Psychotic experiences (PEs) are common in the general population but do not necessarily reflect a risk status if they occur in relative isolation or are not distressing. Emerging evidence suggests that PEs might be experienced as more benign for individuals from collectivistic low- and middleincome countries (LAMIC) compared with individualistic high-income countries (HIC). The aim of this study was to determine whether: (1) self-reported PEs are less distressing in community samples from LAMIC than from HIC; (2) the network of PEs is significantly less connected in a sample from LAMIC than from HIC. Adults from 8 HIC (n = 4669) and 5 LAMIC (n = 2472) were compared. The lifetime frequency of PEs and related distress were assessed with the Community Assessment of Psychic Experiences. We analyzed the associations of PEs with distress and country type. The interconnection of PEs was visualized by a network analysis and tested for differences in global connection strengths. The average endorsement rates of PEs were significantly higher in LAMIC than in HIC (χ2 = 1772.87, P < .01, Φcramer = 0.50). There was a universal positive correlation between higher frequency of PEs and more distress, but the distress levels controlled for frequency were significantly higher in HIC (R2 = 0.11; b = 0.26; SE = 0.01; T = 17.68; P < .001). Moreover, the network of PEs was significantly less connected in LAMIC (S = 0.40, P < .05). The findings indicate that PEs are of less clinical relevance in LAMIC compared with HIC. The universal use of current high-risk criteria might thus not be adequate without consideration of associated distress and cultural values.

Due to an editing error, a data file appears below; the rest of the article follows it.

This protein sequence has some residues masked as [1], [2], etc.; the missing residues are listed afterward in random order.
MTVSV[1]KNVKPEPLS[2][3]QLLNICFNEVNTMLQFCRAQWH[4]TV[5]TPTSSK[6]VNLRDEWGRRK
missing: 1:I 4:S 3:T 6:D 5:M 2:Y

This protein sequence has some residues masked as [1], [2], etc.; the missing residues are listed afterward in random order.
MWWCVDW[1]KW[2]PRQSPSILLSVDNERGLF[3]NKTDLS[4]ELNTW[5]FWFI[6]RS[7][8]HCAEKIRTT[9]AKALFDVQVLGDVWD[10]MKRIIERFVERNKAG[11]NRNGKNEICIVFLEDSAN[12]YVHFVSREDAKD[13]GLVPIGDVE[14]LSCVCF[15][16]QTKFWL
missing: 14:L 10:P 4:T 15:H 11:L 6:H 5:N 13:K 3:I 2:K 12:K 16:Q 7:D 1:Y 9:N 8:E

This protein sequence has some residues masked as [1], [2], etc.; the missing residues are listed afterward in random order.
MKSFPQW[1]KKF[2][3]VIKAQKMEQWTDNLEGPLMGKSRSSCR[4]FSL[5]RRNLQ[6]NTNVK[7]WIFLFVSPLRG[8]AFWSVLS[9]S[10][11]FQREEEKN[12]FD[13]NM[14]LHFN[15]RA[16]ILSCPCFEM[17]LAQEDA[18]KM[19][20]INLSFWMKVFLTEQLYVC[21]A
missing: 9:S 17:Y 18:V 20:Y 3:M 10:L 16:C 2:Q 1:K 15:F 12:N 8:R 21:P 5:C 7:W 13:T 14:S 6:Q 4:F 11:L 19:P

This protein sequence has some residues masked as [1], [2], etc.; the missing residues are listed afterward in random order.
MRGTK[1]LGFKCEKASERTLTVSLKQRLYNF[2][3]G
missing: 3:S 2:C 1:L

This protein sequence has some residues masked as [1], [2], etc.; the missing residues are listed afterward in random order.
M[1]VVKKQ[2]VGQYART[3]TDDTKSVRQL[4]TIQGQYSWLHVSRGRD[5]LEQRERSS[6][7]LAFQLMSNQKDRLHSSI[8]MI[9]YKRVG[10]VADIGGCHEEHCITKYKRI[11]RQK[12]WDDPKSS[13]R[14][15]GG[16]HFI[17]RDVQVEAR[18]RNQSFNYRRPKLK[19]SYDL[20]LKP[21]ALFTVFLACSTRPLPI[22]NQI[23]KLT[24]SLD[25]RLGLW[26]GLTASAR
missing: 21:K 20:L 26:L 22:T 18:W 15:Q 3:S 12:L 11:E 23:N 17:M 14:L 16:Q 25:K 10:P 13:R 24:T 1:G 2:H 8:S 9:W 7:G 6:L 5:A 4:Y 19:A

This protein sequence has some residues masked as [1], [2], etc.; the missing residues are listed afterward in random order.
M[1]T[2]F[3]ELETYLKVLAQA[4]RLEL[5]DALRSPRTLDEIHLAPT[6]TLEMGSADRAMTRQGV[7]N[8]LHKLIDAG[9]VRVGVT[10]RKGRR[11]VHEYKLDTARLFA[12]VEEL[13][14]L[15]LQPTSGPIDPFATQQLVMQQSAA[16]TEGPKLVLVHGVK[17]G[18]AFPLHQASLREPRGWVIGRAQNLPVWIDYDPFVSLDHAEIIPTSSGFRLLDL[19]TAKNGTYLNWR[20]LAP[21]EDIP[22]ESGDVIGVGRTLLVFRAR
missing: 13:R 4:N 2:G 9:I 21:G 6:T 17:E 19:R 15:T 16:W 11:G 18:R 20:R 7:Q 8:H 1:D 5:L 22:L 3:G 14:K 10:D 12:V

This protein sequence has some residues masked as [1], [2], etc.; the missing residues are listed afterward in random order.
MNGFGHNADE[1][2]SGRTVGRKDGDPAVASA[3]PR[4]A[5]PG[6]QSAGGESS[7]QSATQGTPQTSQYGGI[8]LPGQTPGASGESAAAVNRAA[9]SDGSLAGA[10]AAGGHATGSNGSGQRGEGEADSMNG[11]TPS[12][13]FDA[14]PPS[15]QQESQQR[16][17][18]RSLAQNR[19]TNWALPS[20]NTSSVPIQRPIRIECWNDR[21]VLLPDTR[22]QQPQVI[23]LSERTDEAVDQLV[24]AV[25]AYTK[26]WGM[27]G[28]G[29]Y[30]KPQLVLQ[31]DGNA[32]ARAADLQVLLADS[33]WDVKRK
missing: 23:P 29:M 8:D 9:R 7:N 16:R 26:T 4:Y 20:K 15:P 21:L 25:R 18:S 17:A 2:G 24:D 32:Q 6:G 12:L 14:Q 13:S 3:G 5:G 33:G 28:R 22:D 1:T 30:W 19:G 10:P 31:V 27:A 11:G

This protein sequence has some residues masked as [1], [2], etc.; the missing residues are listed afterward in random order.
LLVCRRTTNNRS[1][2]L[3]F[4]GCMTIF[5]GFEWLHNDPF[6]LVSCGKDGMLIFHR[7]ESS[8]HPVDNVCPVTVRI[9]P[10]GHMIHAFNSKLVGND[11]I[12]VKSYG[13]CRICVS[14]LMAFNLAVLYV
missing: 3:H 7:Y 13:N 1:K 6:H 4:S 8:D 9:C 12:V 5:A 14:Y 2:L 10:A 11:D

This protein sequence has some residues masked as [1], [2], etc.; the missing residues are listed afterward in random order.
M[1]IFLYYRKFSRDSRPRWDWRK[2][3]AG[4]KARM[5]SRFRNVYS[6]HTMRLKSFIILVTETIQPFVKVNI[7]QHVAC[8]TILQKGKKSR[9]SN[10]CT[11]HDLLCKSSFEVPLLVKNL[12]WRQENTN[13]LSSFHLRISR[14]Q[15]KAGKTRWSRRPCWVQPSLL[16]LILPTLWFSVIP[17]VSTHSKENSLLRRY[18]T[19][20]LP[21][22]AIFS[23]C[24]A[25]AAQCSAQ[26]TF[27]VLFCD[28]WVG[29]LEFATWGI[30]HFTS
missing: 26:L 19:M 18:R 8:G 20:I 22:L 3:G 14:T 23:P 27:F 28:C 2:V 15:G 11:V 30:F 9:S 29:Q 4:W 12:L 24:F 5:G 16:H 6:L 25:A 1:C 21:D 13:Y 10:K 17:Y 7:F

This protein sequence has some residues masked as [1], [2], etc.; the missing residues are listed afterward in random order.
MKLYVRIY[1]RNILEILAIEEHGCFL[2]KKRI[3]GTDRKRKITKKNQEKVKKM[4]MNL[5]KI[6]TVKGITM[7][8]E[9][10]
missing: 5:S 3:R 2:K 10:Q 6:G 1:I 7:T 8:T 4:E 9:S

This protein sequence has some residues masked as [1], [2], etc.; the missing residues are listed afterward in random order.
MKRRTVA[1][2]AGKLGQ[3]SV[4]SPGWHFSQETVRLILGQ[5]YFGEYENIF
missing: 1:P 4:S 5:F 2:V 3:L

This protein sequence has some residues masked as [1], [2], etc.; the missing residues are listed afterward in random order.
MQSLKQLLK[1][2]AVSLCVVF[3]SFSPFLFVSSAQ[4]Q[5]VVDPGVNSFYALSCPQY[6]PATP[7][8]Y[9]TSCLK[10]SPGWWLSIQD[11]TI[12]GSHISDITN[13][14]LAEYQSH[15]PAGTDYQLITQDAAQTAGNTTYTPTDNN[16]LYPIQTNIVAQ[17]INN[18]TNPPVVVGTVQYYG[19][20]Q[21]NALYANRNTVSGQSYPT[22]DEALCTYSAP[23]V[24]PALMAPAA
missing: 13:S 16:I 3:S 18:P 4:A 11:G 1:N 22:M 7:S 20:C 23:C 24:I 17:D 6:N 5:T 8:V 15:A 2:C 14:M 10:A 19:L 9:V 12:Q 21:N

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Keywords psychosis continuum/high-risk status/ psychosis phenotype/culture/cross-cultural comparison/ CAPE/network approach/epidemiology/schizophrenia
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Journal Schizophrenia Bulletin
Wüsten, C., Schlier, B., Jaya, E.S., & van Beveren, N.J.M. (2018). Psychotic Experiences and Related Distress: A Cross-national Comparison and Network Analysis Based on 7141 Participants From 13 Countries. Schizophrenia Bulletin, 44(6), 1185–1194. doi:10.1093/schbul/sby087